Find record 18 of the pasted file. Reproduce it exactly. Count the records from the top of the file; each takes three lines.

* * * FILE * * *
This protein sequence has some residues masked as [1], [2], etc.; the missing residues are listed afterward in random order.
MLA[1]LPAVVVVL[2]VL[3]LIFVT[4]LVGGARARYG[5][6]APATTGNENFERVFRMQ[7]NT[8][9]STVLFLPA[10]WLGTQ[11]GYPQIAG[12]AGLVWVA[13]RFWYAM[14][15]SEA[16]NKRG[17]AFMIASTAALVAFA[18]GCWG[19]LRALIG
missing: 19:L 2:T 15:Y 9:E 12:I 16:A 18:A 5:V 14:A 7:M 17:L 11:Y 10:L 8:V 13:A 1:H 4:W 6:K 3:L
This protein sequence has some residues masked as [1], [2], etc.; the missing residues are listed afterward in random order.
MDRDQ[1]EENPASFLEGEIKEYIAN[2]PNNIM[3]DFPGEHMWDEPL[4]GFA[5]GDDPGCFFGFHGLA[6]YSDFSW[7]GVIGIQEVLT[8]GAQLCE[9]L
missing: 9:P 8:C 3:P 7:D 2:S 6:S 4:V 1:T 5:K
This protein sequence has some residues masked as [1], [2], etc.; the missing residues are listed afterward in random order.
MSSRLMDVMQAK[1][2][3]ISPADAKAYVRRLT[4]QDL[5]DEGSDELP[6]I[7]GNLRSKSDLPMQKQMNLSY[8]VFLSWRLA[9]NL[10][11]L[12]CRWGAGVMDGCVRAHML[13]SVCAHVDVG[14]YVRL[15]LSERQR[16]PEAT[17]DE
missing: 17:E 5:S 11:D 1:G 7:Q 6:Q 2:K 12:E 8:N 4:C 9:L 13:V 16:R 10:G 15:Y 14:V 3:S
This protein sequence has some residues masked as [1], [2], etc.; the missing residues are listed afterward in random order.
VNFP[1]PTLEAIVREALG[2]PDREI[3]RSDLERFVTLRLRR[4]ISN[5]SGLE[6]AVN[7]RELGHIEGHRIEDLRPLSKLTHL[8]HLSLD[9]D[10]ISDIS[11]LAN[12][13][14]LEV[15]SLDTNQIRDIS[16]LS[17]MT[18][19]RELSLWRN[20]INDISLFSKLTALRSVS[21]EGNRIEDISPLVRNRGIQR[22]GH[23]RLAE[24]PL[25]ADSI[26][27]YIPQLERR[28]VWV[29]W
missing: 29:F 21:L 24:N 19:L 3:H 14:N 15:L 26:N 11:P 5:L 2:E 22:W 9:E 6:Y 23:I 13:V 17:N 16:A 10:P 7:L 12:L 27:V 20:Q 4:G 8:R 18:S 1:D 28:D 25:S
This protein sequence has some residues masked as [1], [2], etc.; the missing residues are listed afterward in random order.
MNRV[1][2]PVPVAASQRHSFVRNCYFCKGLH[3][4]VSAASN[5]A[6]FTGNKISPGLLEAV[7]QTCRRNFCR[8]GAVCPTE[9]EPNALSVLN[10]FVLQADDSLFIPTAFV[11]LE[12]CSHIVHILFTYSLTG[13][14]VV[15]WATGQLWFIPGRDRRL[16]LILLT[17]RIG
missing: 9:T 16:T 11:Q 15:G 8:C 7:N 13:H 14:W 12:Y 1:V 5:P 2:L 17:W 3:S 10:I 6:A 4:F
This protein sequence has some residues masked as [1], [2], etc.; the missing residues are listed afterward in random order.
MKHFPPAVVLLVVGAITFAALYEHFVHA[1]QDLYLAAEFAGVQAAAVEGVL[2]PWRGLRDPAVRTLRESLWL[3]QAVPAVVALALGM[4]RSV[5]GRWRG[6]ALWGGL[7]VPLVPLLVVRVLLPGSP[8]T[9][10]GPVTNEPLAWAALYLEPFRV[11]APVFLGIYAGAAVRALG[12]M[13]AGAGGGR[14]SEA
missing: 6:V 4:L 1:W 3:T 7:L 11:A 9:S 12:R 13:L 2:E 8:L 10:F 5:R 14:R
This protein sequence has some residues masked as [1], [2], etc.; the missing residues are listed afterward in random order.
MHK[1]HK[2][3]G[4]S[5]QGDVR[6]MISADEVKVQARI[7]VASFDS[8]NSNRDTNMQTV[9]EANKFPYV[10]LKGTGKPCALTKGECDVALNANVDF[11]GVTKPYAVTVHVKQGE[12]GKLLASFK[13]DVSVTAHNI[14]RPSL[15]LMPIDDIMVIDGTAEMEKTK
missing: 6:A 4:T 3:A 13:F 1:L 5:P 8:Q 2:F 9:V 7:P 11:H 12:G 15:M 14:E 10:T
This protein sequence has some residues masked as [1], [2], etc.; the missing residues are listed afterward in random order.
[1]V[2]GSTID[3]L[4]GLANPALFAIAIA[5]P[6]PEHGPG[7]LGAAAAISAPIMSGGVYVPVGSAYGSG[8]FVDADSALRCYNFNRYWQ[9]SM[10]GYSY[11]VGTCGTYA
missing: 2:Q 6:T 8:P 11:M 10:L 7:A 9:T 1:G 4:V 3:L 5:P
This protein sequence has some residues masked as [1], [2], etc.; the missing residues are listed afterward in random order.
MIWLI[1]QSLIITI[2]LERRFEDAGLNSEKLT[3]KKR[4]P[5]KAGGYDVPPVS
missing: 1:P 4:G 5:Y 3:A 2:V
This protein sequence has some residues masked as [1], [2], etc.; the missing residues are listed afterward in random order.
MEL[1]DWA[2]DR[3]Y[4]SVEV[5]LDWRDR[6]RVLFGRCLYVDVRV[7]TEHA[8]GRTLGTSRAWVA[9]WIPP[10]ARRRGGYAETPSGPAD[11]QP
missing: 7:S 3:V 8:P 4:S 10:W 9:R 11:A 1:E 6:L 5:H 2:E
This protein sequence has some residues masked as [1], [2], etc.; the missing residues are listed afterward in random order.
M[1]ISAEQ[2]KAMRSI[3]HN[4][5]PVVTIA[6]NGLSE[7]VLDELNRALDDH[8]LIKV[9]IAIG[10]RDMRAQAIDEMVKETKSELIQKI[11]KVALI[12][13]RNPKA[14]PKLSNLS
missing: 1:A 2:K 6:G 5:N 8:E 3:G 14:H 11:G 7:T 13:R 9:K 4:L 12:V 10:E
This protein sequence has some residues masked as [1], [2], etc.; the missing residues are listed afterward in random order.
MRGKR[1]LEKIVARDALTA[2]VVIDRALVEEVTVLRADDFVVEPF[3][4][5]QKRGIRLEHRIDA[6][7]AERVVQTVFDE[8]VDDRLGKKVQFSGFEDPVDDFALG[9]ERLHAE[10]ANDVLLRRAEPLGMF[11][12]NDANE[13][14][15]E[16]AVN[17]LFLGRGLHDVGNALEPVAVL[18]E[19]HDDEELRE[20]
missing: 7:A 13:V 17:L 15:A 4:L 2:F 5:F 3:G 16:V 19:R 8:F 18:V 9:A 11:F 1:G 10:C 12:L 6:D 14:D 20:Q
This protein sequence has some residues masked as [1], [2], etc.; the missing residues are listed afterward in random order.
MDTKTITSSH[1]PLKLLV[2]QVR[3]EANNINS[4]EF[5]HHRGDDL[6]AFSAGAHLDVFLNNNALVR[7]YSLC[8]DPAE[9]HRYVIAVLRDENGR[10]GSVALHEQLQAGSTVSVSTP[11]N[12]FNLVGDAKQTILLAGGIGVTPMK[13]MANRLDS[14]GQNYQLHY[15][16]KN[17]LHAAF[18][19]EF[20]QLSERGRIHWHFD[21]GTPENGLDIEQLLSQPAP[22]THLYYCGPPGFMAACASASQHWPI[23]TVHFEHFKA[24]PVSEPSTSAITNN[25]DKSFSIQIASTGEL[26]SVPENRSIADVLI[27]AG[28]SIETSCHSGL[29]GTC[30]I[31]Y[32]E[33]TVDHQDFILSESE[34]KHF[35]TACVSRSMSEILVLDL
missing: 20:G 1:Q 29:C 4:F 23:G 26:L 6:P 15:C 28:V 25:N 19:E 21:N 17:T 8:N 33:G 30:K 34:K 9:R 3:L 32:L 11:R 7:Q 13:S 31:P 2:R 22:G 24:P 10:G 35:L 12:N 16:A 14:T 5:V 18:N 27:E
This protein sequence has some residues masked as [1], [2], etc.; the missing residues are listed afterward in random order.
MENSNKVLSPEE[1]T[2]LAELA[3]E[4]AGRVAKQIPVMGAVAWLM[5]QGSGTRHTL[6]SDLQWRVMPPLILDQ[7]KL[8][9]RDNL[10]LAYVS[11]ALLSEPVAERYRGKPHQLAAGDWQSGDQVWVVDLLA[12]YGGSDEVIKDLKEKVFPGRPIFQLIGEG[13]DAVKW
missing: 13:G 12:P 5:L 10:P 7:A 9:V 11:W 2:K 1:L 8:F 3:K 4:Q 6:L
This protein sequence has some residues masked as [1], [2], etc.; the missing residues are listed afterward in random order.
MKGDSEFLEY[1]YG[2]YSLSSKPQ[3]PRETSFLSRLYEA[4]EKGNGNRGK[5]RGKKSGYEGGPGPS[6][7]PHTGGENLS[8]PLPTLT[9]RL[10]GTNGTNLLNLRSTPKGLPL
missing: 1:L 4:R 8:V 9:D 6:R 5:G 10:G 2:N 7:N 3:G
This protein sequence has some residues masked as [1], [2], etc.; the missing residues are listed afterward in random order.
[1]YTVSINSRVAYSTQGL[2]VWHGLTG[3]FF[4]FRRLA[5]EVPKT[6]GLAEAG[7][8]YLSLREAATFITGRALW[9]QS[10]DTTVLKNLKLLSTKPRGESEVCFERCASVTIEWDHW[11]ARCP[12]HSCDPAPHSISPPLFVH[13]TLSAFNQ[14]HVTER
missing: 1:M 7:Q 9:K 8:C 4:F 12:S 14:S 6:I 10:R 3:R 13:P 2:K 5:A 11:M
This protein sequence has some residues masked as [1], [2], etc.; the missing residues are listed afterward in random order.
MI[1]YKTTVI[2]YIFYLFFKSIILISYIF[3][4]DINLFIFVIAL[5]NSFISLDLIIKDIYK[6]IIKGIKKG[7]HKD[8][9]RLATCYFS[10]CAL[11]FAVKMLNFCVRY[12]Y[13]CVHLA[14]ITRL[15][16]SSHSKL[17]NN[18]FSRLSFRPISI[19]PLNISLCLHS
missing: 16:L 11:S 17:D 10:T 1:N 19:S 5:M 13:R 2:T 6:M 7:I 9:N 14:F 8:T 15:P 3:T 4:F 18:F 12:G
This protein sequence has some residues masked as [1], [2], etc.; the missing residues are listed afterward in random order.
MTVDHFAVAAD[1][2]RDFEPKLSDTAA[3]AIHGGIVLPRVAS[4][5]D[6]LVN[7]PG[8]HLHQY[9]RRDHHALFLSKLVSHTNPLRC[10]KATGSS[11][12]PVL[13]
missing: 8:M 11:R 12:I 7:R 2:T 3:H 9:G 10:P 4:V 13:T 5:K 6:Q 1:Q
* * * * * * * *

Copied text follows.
This protein sequence has some residues masked as [1], [2], etc.; the missing residues are listed afterward in random order.
MTVDHFAVAAD[1][2]RDFEPKLSDTAA[3]AIHGGIVLPRVAS[4][5]D[6]LVN[7]PG[8]HLHQY[9]RRDHHALFLSKLVSHTNPLRC[10]KATGSS[11][12]PVL[13]
missing: 8:M 11:R 12:I 7:R 2:T 3:H 9:G 10:P 4:V 13:T 5:K 6:Q 1:Q